BBC America’s “Orphan Black” will air its twist-laden season two finale this Saturday at 9 p.m., and Variety has a first look image from the climactic episode, which sees embattled grifter Sarah Manning (Tatiana Maslany) forced to surrender herself to the shadowy Dyad Corporation in the hope of rescuing her daughter, Kira (Skyler Wexler).
In the exclusive photo below, Sarah comes face to face with Dr. Nealon, a Dyad insider who makes the dearly departed Dr. Leekie look like a paragon of virtue and restraint. Dyad has been hot on Sarah’s trail since the show began, and now that they have her in custody, you can be sure that their plans for our fertile heroine involve more than sitting down for a soothing cup of tea.
Variety got a chance to preview Saturday’s finale, and while this season has been a roller coaster of plot twists and emotional scenes, the biggest are most assuredly still to come. The episode gives Cosima in particular a chance to shine, despite the scientist’s rapidly deteriorating health.
One of the many joys of “Orphan Black” — in addition to Tatiana Maslany’s consistently compelling, multifaceted performance — is seeing how creators Graeme Manson and John Fawcett challenge themselves in terms of technical effects and clone-on-clone confrontations. It’s safe to say the finale takes those ambitions to new heights.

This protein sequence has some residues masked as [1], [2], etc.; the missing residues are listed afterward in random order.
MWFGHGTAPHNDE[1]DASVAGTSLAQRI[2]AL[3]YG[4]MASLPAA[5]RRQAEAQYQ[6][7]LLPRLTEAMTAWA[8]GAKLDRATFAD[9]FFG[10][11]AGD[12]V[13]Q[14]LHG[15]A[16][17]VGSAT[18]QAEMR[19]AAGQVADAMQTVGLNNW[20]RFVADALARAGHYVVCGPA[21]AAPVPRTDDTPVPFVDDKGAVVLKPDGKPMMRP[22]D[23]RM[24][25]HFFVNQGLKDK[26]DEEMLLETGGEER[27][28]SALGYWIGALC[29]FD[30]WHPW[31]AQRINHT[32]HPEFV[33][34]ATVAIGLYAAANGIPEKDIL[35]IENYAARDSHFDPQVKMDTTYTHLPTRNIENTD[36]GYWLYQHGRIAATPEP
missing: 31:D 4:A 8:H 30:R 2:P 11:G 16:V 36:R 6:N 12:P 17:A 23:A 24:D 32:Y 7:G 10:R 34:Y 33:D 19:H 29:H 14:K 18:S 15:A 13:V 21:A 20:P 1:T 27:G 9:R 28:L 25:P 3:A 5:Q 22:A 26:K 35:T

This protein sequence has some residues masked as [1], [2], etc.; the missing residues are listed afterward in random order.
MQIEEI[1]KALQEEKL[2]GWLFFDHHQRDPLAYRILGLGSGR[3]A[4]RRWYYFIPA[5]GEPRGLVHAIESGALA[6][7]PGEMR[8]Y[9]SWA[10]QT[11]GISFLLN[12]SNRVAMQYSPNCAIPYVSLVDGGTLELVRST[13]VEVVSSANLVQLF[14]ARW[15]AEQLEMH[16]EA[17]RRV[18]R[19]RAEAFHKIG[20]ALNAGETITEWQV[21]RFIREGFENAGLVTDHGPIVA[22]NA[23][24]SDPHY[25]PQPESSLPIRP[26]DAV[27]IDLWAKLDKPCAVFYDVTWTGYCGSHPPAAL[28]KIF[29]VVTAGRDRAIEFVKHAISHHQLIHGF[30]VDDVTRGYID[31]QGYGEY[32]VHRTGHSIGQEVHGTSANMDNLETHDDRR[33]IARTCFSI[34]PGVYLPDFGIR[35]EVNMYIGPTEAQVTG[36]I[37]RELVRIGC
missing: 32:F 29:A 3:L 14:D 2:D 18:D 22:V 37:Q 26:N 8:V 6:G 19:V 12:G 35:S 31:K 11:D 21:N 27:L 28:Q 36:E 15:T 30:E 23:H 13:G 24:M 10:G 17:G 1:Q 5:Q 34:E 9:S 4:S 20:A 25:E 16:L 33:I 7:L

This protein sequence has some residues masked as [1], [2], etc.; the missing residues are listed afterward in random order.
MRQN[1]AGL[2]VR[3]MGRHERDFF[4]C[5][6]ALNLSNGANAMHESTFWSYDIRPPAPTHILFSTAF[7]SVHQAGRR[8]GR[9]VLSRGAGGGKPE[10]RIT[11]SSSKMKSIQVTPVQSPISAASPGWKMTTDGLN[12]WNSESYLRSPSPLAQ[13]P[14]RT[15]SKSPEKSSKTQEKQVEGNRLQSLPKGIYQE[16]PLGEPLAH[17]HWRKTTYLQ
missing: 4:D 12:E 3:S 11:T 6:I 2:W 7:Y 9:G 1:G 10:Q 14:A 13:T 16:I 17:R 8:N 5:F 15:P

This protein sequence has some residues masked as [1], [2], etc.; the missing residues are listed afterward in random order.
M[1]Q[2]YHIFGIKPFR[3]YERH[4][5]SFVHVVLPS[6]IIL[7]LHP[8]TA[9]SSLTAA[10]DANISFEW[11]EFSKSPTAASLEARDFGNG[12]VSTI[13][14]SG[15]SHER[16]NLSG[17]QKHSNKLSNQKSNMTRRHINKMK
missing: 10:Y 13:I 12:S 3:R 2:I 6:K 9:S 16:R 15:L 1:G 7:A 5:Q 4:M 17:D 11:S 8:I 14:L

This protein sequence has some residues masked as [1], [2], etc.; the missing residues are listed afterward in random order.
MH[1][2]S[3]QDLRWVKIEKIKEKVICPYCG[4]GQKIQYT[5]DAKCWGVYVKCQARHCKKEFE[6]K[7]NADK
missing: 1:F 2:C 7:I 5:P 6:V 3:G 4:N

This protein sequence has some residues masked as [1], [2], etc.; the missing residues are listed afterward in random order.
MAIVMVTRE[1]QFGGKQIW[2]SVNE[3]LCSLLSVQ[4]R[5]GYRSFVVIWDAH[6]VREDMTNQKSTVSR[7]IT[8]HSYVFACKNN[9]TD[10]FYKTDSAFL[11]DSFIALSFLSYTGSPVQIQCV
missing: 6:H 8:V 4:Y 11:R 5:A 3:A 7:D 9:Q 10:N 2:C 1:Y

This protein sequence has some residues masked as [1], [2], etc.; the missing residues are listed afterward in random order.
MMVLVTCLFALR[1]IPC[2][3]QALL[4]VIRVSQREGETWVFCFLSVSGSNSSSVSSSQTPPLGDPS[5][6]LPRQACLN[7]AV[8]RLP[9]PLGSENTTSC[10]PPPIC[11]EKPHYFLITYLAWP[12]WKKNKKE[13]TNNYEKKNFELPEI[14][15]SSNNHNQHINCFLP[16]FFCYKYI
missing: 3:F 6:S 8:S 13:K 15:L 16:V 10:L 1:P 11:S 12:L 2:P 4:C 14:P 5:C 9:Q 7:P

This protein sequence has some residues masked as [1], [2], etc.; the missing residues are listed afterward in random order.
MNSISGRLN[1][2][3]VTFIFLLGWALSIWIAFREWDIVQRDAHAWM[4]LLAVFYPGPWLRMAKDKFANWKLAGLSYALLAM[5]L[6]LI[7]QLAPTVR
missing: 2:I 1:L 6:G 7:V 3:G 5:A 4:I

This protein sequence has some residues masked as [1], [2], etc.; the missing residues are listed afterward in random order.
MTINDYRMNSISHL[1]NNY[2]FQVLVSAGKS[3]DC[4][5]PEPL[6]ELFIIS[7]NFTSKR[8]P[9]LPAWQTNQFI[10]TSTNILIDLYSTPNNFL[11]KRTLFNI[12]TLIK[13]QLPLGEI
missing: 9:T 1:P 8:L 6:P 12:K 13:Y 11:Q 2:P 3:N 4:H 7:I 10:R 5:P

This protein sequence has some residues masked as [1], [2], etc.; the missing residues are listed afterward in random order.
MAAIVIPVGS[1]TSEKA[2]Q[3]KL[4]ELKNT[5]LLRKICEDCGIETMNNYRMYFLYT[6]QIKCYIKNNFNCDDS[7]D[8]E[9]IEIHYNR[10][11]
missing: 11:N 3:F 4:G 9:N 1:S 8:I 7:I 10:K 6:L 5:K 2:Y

“We are constantly trying to push the envelope and trying to figure out what is the next most challenging thing that we could try. How many clones can we stick in one scene? How much interaction can we actually get? How dynamic can we make the blocking to really incorporate the moving camera?” Fawcett told Variety following the “Orphan Black” panel at the recent ATX Festival in Austin.
Pro-clone Rachel will also have a chance to prove whether or not she’s as villainous as she appears, now that she has Kira in her clutches. The show’s creators have slowly been peeling back the layers of the icy, reproductively-challenged businesswoman this season, but her ultimate goals remain fairly opaque.
“It’s nice to see the places where she’s weak or she’s human or where she shows actual emotion to us,” Fawcett noted in Austin. “She starts life in our minds as kind of the villain. Here’s our good guy, here’s our bad guy. But that’s kind of how Helena started off too. The deeper you go with a character, the more you hang flesh on it, the more real it becomes and the less villainous she is because you start to see the living, breathing human underneath it.”
As “Orphan Black” has so often proved over the course of its ambitious run so far, nothing is ever exactly how it appears, so expect the unexpected when “By Means Which Have Never Yet Been Tried” airs Saturday, June 21 at 9 p.m. on BBC America.